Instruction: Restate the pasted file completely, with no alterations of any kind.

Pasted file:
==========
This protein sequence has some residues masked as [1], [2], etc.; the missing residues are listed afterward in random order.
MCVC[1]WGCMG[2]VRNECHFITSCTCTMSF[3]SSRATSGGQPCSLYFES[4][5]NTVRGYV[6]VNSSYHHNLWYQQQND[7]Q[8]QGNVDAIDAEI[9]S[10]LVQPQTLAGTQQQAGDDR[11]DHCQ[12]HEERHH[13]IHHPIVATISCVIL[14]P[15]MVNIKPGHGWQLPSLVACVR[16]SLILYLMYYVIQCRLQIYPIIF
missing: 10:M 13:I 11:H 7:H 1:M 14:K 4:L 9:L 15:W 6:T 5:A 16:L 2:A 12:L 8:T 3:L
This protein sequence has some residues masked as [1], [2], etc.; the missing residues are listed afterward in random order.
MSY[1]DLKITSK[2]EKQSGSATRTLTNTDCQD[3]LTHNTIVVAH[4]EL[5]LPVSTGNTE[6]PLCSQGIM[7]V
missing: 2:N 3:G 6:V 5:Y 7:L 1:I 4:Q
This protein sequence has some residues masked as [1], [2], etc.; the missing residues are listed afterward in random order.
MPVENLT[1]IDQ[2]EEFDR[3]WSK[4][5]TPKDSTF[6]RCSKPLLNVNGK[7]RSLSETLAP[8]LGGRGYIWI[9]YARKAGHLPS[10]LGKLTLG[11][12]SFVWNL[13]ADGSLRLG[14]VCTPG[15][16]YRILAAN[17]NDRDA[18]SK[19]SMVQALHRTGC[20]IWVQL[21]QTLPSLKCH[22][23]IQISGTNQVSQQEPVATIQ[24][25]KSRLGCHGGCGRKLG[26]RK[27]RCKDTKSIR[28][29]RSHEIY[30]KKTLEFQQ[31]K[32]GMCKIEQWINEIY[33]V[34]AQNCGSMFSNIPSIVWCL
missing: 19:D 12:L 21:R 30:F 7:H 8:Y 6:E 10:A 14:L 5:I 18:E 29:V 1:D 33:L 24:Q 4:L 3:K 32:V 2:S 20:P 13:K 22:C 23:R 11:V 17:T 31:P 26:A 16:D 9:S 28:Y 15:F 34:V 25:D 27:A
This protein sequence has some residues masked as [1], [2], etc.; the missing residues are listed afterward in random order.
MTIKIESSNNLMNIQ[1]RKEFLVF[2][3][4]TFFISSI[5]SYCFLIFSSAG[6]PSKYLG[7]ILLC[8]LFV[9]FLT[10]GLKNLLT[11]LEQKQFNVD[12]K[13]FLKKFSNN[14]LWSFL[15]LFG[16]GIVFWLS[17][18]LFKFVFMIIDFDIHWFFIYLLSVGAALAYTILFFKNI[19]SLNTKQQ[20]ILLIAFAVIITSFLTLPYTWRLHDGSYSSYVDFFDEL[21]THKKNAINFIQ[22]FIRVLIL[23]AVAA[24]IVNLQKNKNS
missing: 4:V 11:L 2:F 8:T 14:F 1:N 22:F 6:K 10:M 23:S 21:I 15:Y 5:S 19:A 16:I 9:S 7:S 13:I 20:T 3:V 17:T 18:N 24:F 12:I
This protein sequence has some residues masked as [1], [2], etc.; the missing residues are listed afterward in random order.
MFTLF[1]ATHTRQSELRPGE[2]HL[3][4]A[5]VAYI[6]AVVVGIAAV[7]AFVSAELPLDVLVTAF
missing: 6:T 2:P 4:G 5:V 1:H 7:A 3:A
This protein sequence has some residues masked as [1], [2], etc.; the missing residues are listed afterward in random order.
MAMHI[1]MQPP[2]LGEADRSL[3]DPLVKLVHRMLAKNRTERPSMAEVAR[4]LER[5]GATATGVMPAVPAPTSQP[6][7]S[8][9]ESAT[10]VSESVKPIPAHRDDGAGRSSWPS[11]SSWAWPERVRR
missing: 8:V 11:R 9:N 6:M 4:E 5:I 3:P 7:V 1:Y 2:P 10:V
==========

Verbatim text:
This protein sequence has some residues masked as [1], [2], etc.; the missing residues are listed afterward in random order.
MCVC[1]WGCMG[2]VRNECHFITSCTCTMSF[3]SSRATSGGQPCSLYFES[4][5]NTVRGYV[6]VNSSYHHNLWYQQQND[7]Q[8]QGNVDAIDAEI[9]S[10]LVQPQTLAGTQQQAGDDR[11]DHCQ[12]HEERHH[13]IHHPIVATISCVIL[14]P[15]MVNIKPGHGWQLPSLVACVR[16]SLILYLMYYVIQCRLQIYPIIF
missing: 10:M 13:I 11:H 7:H 1:M 14:K 4:L 9:L 15:W 6:T 5:A 16:L 2:A 12:L 8:T 3:L
This protein sequence has some residues masked as [1], [2], etc.; the missing residues are listed afterward in random order.
MSY[1]DLKITSK[2]EKQSGSATRTLTNTDCQD[3]LTHNTIVVAH[4]EL[5]LPVSTGNTE[6]PLCSQGIM[7]V
missing: 2:N 3:G 6:V 5:Y 7:L 1:I 4:Q
This protein sequence has some residues masked as [1], [2], etc.; the missing residues are listed afterward in random order.
MPVENLT[1]IDQ[2]EEFDR[3]WSK[4][5]TPKDSTF[6]RCSKPLLNVNGK[7]RSLSETLAP[8]LGGRGYIWI[9]YARKAGHLPS[10]LGKLTLG[11][12]SFVWNL[13]ADGSLRLG[14]VCTPG[15][16]YRILAAN[17]NDRDA[18]SK[19]SMVQALHRTGC[20]IWVQL[21]QTLPSLKCH[22][23]IQISGTNQVSQQEPVATIQ[24][25]KSRLGCHGGCGRKLG[26]RK[27]RCKDTKSIR[28][29]RSHEIY[30]KKTLEFQQ[31]K[32]GMCKIEQWINEIY[33]V[34]AQNCGSMFSNIPSIVWCL
missing: 19:D 12:L 21:R 30:F 7:H 8:Y 6:E 10:A 14:L 5:I 18:E 29:V 1:D 33:L 24:Q 4:L 3:K 32:V 2:S 20:P 13:K 22:C 23:R 11:V 17:T 31:P 26:A 16:D 9:S 28:Y 15:F 34:V 25:D 27:A
This protein sequence has some residues masked as [1], [2], etc.; the missing residues are listed afterward in random order.
MTIKIESSNNLMNIQ[1]RKEFLVF[2][3][4]TFFISSI[5]SYCFLIFSSAG[6]PSKYLG[7]ILLC[8]LFV[9]FLT[10]GLKNLLT[11]LEQKQFNVD[12]K[13]FLKKFSNN[14]LWSFL[15]LFG[16]GIVFWLS[17][18]LFKFVFMIIDFDIHWFFIYLLSVGAALAYTILFFKNI[19]SLNTKQQ[20]ILLIAFAVIITSFLTLPYTWRLHDGSYSSYVDFFDEL[21]THKKNAINFIQ[22]FIRVLIL[23]AVAA[24]IVNLQKNKNS
missing: 4:V 11:L 2:F 8:T 14:F 1:N 22:F 6:K 10:M 23:S 21:I 15:Y 5:S 19:A 16:I 9:S 7:S 13:I 20:T 3:V 17:T 18:N 24:F 12:I
This protein sequence has some residues masked as [1], [2], etc.; the missing residues are listed afterward in random order.
MFTLF[1]ATHTRQSELRPGE[2]HL[3][4]A[5]VAYI[6]AVVVGIAAV[7]AFVSAELPLDVLVTAF
missing: 6:T 2:P 4:G 5:V 1:H 7:A 3:A
This protein sequence has some residues masked as [1], [2], etc.; the missing residues are listed afterward in random order.
MAMHI[1]MQPP[2]LGEADRSL[3]DPLVKLVHRMLAKNRTERPSMAEVAR[4]LER[5]GATATGVMPAVPAPTSQP[6][7]S[8][9]ESAT[10]VSESVKPIPAHRDDGAGRSSWPS[11]SSWAWPERVRR
missing: 8:V 11:R 9:N 6:M 4:E 5:I 3:P 7:V 1:Y 2:P 10:V